[meteorite-list] Mystery Spheres on Mars Finally Identified

From: Ron Baalke <baalke_at_meteoritecentral.com>
Date: Thu Apr 22 10:32:51 2004
Message-ID: <200403181641.IAA13913_at_zagami.jpl.nasa.gov>


Mystery Spheres on Mars Finally Identified
By Leonard David
17 March 2004

Scientists have learned the composition of the mysterious sphere-shaped
objects scattered across the crater floor at Meridiani Planum, the landing
site of the Opportunity Mars rover.

By using a Mössbauer Spectrometer mounted on Opportunity's robot arm, a
patch of the tiny spherules -- also called "blueberries," although they
aren't blue -- received close examination and have now been identified as

The spectrometer is designed to study minerals that contain iron, which are
common on the Martian surface. Also used to pin down the makeup of the
spherules was the rover's Mini-Thermal Emission Spectrometer, a science
instrument that can recognize minerals formed in water.

Meridiani: shallow lake?

This new evidence further supports the hypothesis that the hematite mineral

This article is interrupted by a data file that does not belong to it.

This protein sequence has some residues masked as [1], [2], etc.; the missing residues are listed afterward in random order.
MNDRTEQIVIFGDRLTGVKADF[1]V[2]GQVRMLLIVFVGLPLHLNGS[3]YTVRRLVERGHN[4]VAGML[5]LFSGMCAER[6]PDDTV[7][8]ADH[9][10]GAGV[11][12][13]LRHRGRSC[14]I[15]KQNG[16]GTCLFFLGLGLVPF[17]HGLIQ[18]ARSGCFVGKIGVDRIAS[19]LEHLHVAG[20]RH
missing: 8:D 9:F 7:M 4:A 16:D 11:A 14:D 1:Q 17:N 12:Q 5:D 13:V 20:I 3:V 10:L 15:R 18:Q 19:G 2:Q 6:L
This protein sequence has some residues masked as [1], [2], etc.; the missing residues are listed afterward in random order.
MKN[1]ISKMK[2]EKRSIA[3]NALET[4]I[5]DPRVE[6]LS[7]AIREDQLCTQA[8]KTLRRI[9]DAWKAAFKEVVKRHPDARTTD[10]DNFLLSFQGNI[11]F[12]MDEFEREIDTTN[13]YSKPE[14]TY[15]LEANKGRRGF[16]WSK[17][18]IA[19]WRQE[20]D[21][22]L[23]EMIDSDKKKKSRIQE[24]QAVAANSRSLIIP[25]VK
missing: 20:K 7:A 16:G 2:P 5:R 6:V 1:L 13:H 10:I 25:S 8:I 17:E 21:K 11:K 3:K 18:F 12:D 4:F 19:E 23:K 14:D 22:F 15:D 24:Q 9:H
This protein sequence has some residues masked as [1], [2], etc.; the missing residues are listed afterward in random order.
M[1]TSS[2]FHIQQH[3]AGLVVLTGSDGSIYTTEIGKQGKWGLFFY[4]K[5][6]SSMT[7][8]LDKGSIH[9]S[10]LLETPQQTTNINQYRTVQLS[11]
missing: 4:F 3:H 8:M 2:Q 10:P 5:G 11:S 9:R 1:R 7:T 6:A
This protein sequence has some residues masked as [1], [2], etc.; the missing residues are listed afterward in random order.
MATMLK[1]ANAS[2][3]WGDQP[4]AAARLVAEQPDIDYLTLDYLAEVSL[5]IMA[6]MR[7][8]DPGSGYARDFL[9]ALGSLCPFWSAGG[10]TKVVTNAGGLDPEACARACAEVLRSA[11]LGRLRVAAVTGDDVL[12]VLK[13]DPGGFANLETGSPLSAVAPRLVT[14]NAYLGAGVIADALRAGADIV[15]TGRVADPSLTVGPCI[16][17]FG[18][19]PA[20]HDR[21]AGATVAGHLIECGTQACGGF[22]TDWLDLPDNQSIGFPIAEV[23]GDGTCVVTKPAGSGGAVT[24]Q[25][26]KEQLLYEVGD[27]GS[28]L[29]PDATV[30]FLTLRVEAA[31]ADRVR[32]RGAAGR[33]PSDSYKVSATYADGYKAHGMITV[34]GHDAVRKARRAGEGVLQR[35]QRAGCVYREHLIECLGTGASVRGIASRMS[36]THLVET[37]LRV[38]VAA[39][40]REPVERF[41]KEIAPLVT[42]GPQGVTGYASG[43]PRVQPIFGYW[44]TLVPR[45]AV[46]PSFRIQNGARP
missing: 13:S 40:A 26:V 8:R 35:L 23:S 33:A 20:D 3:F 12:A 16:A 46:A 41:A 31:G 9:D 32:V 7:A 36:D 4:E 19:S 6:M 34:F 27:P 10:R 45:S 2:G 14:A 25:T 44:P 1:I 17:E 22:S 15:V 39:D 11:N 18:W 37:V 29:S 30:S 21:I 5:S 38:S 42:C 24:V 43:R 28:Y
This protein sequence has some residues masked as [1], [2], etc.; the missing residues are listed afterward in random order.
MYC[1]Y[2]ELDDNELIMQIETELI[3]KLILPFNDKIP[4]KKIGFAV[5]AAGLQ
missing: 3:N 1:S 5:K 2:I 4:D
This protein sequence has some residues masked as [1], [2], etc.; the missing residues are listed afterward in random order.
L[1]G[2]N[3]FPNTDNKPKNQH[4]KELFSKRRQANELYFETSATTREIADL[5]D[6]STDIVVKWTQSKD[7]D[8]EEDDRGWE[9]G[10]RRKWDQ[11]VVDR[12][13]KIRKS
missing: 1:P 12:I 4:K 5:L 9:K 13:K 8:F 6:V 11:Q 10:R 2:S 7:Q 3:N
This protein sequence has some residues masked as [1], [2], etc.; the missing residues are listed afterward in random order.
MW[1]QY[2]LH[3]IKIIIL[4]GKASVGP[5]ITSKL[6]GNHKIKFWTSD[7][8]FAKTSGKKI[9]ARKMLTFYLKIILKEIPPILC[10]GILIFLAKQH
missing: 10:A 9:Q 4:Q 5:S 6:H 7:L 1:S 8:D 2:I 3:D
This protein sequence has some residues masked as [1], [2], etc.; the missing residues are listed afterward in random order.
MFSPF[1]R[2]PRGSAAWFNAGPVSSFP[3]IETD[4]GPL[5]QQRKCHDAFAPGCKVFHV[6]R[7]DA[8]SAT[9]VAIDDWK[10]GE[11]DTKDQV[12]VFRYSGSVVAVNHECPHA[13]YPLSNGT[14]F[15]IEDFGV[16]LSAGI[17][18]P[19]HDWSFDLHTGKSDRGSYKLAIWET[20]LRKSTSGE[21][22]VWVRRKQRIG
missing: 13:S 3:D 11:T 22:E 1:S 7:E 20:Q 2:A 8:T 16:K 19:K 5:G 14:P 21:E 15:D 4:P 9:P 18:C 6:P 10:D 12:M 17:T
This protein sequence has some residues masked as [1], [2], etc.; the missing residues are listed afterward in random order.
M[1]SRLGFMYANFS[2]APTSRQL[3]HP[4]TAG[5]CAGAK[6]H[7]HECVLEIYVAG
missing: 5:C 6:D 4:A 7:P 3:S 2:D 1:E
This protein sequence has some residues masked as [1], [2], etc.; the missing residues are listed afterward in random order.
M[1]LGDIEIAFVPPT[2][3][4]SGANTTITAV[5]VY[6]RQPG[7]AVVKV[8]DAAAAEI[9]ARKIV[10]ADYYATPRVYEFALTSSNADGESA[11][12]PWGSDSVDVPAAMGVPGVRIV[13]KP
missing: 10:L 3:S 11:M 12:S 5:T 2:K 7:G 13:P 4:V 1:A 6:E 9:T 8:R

was likely formed in a past standing body of water. The Meridiani area, it
is thought, was once a shallow lake.

Once Opportunity wheels itself out of its current shallow crater site,
scientists expect the hematite-rich spherules to litter the landscape at
Meridiani Planum.

Philip Christensen, a Mars Exploration Rover scientist from Arizona State
University in Tempe, announced the finding yesterday at the 35th annual
Lunar and Planetary Science Conference being held in Houston, Texas.

Formation via precipitation

"This finding further supports the hypothesis that these interesting 'Mars
balls' are actually sedimentary concretions, rather than any of the other
working hypotheses," said James Garvin, Lead Scientist for Mars Exploration
and the Moon at NASA Headquarters in Washington, D.C.

There have been a variety of contending theories for what may have caused
the unusual mineralogy at Meridiani, including volcanic causes.

Garvin told SPACE.com that this latest finding strongly supports the view
that the rocks in the outcrop at Meridiani have been modified by water -- a
determination made already through other research at the site.

"Hematite as a major compositional phase in the spherules supports their
formation via precipitation, rather than as impact-related fallout," Garvin

"So, the story is getting better... and multiple lines of independent
evidence support water-related chemical 'processing' of the rocks," Garvin
added. "Now all we have to do is figure out what made the rocks in the first
place and how long the water may have been involved in the 'soakings'. What
a fun time!"
Received on Thu 18 Mar 2004 11:41:22 AM PST

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